When church leaders opposed what he believed, Tyndale said, ‘I defy the Pope, and all his laws. If God spares my life, ere many years, I will cause the boy that drives the plough to know more of the scriptures than you!’ In other words, Tyndale would fight to make sure that even a simple peasant boy would have a better knowledge of the Bible than the leaders of the Church in Rome!

  6. Tyndale was determined to translate the Bible into English and, eventually, he fled to Germany, where he hoped that he could work on the translation in secret. The first English translation of the complete New Testament was published in 1526, and copies of Tyndale’s translation were smuggled into England the following year. The church leaders were furious, but they didn’t know where Tyndale was hiding, so they could do nothing to stop him in his work. Meanwhile, Tyndale began to translate the Old Testament.

  7. In 1535, Tyndale was betrayed, arrested and imprisoned in the castle of Vilvoorde, in Belgium. A year later, he was found guilty of heresy and burnt at the stake. His last words, shouted loudly from the stake, are reported to have been, ‘Lord, open the King of England’s eyes!’

  8. Within four years of Tyndale’s death, Henry VIII had ordered four English translations of the Bible to be printed in England, all of which were based on William Tyndale’s original translation. His life had not been wasted!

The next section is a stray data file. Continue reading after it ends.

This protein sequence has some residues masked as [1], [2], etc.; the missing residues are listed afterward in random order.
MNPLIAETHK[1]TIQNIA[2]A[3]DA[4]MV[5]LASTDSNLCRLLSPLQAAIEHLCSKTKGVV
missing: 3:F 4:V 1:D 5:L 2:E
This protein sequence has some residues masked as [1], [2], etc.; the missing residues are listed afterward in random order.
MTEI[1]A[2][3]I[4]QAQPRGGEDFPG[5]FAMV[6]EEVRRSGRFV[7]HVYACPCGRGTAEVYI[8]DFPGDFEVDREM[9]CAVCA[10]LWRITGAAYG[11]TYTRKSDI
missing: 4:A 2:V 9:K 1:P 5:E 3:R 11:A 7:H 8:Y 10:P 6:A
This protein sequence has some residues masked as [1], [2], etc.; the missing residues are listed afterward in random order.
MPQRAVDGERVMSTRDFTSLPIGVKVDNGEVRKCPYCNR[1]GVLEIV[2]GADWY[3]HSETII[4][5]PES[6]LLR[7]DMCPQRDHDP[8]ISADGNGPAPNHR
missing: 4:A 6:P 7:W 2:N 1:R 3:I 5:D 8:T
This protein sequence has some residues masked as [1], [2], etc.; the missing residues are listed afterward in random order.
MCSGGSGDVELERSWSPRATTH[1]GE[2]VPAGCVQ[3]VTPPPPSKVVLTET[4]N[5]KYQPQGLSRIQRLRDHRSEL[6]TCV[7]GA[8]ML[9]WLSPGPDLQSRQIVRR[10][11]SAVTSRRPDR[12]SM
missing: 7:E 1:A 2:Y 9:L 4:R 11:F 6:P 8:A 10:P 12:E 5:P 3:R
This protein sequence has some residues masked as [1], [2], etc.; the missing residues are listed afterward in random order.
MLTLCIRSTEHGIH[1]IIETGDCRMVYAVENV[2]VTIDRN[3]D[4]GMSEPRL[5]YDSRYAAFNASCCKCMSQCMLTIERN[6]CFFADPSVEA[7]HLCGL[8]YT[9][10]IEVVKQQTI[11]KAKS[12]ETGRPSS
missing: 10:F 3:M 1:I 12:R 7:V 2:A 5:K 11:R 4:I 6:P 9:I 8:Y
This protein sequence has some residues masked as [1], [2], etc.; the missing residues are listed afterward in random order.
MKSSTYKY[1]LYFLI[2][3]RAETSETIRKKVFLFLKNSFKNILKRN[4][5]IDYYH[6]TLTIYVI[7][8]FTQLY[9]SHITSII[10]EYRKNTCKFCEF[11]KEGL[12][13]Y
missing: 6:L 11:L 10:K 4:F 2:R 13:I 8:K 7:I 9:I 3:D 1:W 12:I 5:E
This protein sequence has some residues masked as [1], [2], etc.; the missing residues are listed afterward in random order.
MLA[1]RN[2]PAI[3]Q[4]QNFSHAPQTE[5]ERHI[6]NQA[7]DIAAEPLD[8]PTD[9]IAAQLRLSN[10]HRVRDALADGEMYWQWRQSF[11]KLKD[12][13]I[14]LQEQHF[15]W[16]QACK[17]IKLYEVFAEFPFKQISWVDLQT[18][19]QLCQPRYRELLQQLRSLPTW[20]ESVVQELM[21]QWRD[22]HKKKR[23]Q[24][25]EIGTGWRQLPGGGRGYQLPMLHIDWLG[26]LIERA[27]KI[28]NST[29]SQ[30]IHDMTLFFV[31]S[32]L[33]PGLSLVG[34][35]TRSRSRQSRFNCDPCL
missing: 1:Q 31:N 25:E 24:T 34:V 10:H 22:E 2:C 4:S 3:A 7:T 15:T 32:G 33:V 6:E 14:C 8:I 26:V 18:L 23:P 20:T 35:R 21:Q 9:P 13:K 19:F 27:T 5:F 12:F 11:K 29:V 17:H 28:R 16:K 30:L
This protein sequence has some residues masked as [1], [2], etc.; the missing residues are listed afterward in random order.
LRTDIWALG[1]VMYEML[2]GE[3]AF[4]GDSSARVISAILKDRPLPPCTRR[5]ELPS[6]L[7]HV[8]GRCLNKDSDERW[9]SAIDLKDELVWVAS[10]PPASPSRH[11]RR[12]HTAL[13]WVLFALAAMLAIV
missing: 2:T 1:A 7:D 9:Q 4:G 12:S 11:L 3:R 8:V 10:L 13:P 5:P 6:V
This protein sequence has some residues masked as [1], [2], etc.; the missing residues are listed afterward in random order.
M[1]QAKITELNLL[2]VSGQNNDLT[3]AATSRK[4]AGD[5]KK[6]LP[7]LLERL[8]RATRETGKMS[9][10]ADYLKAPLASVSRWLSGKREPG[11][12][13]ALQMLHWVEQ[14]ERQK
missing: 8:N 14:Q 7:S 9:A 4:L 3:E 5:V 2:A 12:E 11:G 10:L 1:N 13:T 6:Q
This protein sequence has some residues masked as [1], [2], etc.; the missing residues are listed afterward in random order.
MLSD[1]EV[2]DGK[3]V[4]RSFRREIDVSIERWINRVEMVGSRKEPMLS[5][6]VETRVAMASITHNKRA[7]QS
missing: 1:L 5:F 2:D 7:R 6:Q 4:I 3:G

9. About 70 years later, King James I commissioned a new English translation of the Bible. This would use all of the new advances in translating from Hebrew and Greek texts, and would be written in a way that was accessible to everyone. In 1611, over 400 years ago, the King James Version, also known as the Authorized Version, of the Bible was printed. At last, the Bible was available to everyone, no matter what their social standing, just as Tyndale had dreamed.

Time for reflection

Since then, the Bible has been translated into thousands of different languages and is still the bestselling book of all time. We are privileged that people like William Tyndale were willing to give up their lives to fight for our right to read and understand the Bible. Tyndale shows us the importance of standing up for what we believe to be right, even when everything seems to be against us.

Tyndale started by translating the New Testament because he knew that it was easier for people to understand. Other parts of the Bible are more difficult to follow. If anyone is reading the Bible for the first time, it is probably a good idea to start in the New Testament, rather than the Old Testament.

Ask the students, ‘Is the bestselling book of all time worth a read?’

Challenge the students to read the Bible for themselves and see why Tyndale was so determined that it should be available for all.

Dear God,
Thank you for people like William Tyndale, who were willing to fight for the rights of poor and uneducated people.
Please give us hearts that love people who are less fortunate than we are.
Please give us the courage to stand up for causes that we know to be right and fair.


‘The Lord’s Prayer’ by Hillsong Worship, available at: (5.56 minutes long)

Publication date: September 2022   (Vol.24 No.9)    Published by SPCK, London, UK.
Print this page